image credit: phdcomics.com
[The SearchLite’s Note] To stay in academia or not is a common question to ponder for graduate students, especially for the Innovators-in-Residence at The SearchLite.
You are not alone. According to The 2015 Nature survey of graduate students, more than 60% of the above 3400 respondents claimed that they were “likely” or “very likely” to continue their work in industry because of the severe competition, heavy workload, and limited income of academia. However, some graduate students chose to return to academia after experiencing a career in industry because it “could satisfy her scientific curiosity”.
Finding a Career Path…In an infinite maze of thought, concern, and pressure
Image credit: Wikia
“If today were the last day of my life, would I want to do what I am about to do today?” And whenever the answer has been “No” for too many days in a row, I know I need to change something.” – Steve Jobs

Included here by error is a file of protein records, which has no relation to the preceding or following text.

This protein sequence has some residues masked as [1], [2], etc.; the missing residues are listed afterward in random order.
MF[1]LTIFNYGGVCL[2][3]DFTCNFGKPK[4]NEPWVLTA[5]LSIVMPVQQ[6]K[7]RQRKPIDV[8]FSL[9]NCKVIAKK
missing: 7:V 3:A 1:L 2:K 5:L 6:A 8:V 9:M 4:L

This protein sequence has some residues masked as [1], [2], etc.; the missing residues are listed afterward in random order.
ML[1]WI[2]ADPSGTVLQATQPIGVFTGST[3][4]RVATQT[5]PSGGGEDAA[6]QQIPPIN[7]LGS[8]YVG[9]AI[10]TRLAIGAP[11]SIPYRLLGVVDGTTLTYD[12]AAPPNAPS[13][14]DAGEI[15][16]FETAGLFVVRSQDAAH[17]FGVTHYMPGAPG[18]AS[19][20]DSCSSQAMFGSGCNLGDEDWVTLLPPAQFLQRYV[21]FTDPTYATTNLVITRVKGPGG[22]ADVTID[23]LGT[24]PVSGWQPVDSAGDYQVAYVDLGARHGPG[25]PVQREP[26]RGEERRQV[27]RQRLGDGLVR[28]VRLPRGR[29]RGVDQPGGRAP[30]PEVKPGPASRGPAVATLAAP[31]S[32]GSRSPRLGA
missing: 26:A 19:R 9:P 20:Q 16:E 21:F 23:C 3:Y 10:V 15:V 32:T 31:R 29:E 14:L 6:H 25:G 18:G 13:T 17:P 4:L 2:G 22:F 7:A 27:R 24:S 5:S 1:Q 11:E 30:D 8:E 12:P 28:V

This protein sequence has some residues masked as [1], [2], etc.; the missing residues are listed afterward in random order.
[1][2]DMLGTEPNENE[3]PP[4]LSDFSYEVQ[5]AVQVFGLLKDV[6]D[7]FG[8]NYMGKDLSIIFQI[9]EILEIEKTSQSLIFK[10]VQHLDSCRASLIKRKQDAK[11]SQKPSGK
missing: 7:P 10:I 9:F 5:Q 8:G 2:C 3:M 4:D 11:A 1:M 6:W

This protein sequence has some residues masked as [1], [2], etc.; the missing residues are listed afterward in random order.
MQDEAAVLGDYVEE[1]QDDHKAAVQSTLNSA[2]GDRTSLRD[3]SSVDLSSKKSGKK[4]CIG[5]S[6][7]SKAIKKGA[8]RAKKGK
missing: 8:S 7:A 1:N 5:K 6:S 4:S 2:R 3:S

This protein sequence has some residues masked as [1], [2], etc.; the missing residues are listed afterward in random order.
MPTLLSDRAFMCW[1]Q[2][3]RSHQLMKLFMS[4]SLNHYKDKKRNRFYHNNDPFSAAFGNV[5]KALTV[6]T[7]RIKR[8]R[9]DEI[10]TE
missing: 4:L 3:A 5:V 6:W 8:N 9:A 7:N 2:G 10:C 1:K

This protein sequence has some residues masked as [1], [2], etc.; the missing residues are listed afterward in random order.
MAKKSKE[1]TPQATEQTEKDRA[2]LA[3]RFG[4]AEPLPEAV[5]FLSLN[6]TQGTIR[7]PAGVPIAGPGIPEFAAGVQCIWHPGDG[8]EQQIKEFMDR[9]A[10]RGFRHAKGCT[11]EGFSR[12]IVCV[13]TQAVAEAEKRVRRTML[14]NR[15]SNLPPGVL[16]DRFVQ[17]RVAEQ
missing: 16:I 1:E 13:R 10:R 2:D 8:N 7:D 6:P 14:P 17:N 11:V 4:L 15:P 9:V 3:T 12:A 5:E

When introduced to the concept of a career path, I had to first do a little research to make sure I understood what exactly that meant. According to the Cambridge Dictionary, career path means: “the way that you progress in your work, either in one job or in a series of jobs.” I had the definition, but rather than being satisfied, I wanted to know how to put the idea into application.